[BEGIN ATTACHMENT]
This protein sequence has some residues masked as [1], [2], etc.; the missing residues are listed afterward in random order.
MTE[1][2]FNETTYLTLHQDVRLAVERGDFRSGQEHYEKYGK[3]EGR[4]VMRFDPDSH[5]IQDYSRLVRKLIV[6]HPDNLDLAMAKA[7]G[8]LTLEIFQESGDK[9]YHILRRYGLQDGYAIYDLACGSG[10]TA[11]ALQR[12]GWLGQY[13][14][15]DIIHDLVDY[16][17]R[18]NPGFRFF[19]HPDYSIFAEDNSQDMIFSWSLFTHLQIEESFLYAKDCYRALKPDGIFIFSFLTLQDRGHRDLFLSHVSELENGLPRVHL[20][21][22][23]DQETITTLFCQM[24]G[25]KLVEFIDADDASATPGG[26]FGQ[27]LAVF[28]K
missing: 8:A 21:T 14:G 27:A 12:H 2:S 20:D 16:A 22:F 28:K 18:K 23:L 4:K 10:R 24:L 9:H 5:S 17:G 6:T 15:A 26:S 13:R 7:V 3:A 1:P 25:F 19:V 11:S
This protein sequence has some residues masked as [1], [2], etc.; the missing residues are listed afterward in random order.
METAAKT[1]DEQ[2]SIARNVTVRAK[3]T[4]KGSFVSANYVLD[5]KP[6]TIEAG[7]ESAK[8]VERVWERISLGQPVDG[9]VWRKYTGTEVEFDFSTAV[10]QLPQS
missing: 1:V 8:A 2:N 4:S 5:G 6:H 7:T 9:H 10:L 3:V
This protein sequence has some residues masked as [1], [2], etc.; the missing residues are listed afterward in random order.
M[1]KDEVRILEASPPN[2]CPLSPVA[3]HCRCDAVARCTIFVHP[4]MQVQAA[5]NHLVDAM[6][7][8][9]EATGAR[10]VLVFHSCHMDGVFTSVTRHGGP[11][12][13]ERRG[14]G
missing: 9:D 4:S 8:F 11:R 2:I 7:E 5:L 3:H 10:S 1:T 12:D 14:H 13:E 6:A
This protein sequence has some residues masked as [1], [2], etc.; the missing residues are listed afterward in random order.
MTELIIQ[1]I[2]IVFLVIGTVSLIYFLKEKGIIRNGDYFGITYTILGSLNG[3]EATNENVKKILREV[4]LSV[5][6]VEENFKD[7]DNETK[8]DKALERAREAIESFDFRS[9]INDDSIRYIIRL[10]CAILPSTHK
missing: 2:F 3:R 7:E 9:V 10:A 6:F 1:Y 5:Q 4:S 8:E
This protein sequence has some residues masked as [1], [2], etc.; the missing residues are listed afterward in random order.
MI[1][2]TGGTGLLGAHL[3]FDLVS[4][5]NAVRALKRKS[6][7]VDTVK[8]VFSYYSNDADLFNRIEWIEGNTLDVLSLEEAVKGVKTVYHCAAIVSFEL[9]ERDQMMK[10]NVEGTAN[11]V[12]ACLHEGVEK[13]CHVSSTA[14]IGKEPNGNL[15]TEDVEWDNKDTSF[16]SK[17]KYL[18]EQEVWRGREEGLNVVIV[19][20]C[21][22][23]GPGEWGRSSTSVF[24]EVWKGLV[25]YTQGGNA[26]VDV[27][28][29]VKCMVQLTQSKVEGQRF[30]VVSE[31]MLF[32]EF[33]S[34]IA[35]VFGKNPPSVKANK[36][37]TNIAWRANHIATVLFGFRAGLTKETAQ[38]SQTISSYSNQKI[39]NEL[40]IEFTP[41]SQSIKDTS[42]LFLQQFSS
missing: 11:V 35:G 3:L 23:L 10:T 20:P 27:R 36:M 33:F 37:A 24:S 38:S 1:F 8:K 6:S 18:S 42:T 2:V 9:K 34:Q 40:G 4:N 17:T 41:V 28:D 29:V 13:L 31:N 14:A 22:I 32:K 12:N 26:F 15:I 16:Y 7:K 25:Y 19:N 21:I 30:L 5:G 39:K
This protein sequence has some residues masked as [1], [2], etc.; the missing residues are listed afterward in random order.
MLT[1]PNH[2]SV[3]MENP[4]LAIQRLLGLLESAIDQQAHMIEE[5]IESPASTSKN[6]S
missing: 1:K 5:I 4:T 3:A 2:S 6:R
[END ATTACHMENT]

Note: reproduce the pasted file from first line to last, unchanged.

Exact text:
This protein sequence has some residues masked as [1], [2], etc.; the missing residues are listed afterward in random order.
MTE[1][2]FNETTYLTLHQDVRLAVERGDFRSGQEHYEKYGK[3]EGR[4]VMRFDPDSH[5]IQDYSRLVRKLIV[6]HPDNLDLAMAKA[7]G[8]LTLEIFQESGDK[9]YHILRRYGLQDGYAIYDLACGSG[10]TA[11]ALQR[12]GWLGQY[13][14][15]DIIHDLVDY[16][17]R[18]NPGFRFF[19]HPDYSIFAEDNSQDMIFSWSLFTHLQIEESFLYAKDCYRALKPDGIFIFSFLTLQDRGHRDLFLSHVSELENGLPRVHL[20][21][22][23]DQETITTLFCQM[24]G[25]KLVEFIDADDASATPGG[26]FGQ[27]LAVF[28]K
missing: 8:A 21:T 14:G 27:A 12:H 2:S 20:D 16:A 22:F 28:K 18:K 23:L 4:K 10:R 24:L 9:H 5:S 17:G 6:T 15:A 26:S 13:R 7:V 3:A 1:P 25:F 19:V 11:S
This protein sequence has some residues masked as [1], [2], etc.; the missing residues are listed afterward in random order.
METAAKT[1]DEQ[2]SIARNVTVRAK[3]T[4]KGSFVSANYVLD[5]KP[6]TIEAG[7]ESAK[8]VERVWERISLGQPVDG[9]VWRKYTGTEVEFDFSTAV[10]QLPQS
missing: 1:V 8:A 2:N 4:S 5:G 6:H 7:T 9:H 10:L 3:V
This protein sequence has some residues masked as [1], [2], etc.; the missing residues are listed afterward in random order.
M[1]KDEVRILEASPPN[2]CPLSPVA[3]HCRCDAVARCTIFVHP[4]MQVQAA[5]NHLVDAM[6][7][8][9]EATGAR[10]VLVFHSCHMDGVFTSVTRHGGP[11][12][13]ERRG[14]G
missing: 9:D 4:S 8:F 11:R 2:I 7:E 5:L 3:H 10:S 1:T 12:D 14:H 13:E 6:A
This protein sequence has some residues masked as [1], [2], etc.; the missing residues are listed afterward in random order.
MTELIIQ[1]I[2]IVFLVIGTVSLIYFLKEKGIIRNGDYFGITYTILGSLNG[3]EATNENVKKILREV[4]LSV[5][6]VEENFKD[7]DNETK[8]DKALERAREAIESFDFRS[9]INDDSIRYIIRL[10]CAILPSTHK
missing: 2:F 3:R 7:E 9:V 10:A 6:F 1:Y 5:Q 4:S 8:E
This protein sequence has some residues masked as [1], [2], etc.; the missing residues are listed afterward in random order.
MI[1][2]TGGTGLLGAHL[3]FDLVS[4][5]NAVRALKRKS[6][7]VDTVK[8]VFSYYSNDADLFNRIEWIEGNTLDVLSLEEAVKGVKTVYHCAAIVSFEL[9]ERDQMMK[10]NVEGTAN[11]V[12]ACLHEGVEK[13]CHVSSTA[14]IGKEPNGNL[15]TEDVEWDNKDTSF[16]SK[17]KYL[18]EQEVWRGREEGLNVVIV[19][20]C[21][22][23]GPGEWGRSSTSVF[24]EVWKGLV[25]YTQGGNA[26]VDV[27][28][29]VKCMVQLTQSKVEGQRF[30]VVSE[31]MLF[32]EF[33]S[34]IA[35]VFGKNPPSVKANK[36][37]TNIAWRANHIATVLFGFRAGLTKETAQ[38]SQTISSYSNQKI[39]NEL[40]IEFTP[41]SQSIKDTS[42]LFLQQFSS
missing: 11:V 35:G 3:L 23:L 10:T 20:P 27:R 36:M 33:F 37:A 24:S 38:S 1:F 8:K 6:S 18:S 42:T 2:V 9:K 34:Q 40:G 4:N 17:T 41:V 28:D 29:V 13:L 31:N 14:A 22:I 32:K 12:N 26:F 15:I 16:Y 7:K 25:Y 19:N 21:I 30:L 5:G 39:K
This protein sequence has some residues masked as [1], [2], etc.; the missing residues are listed afterward in random order.
MLT[1]PNH[2]SV[3]MENP[4]LAIQRLLGLLESAIDQQAHMIEE[5]IESPASTSKN[6]S
missing: 1:K 5:I 4:T 3:A 2:S 6:R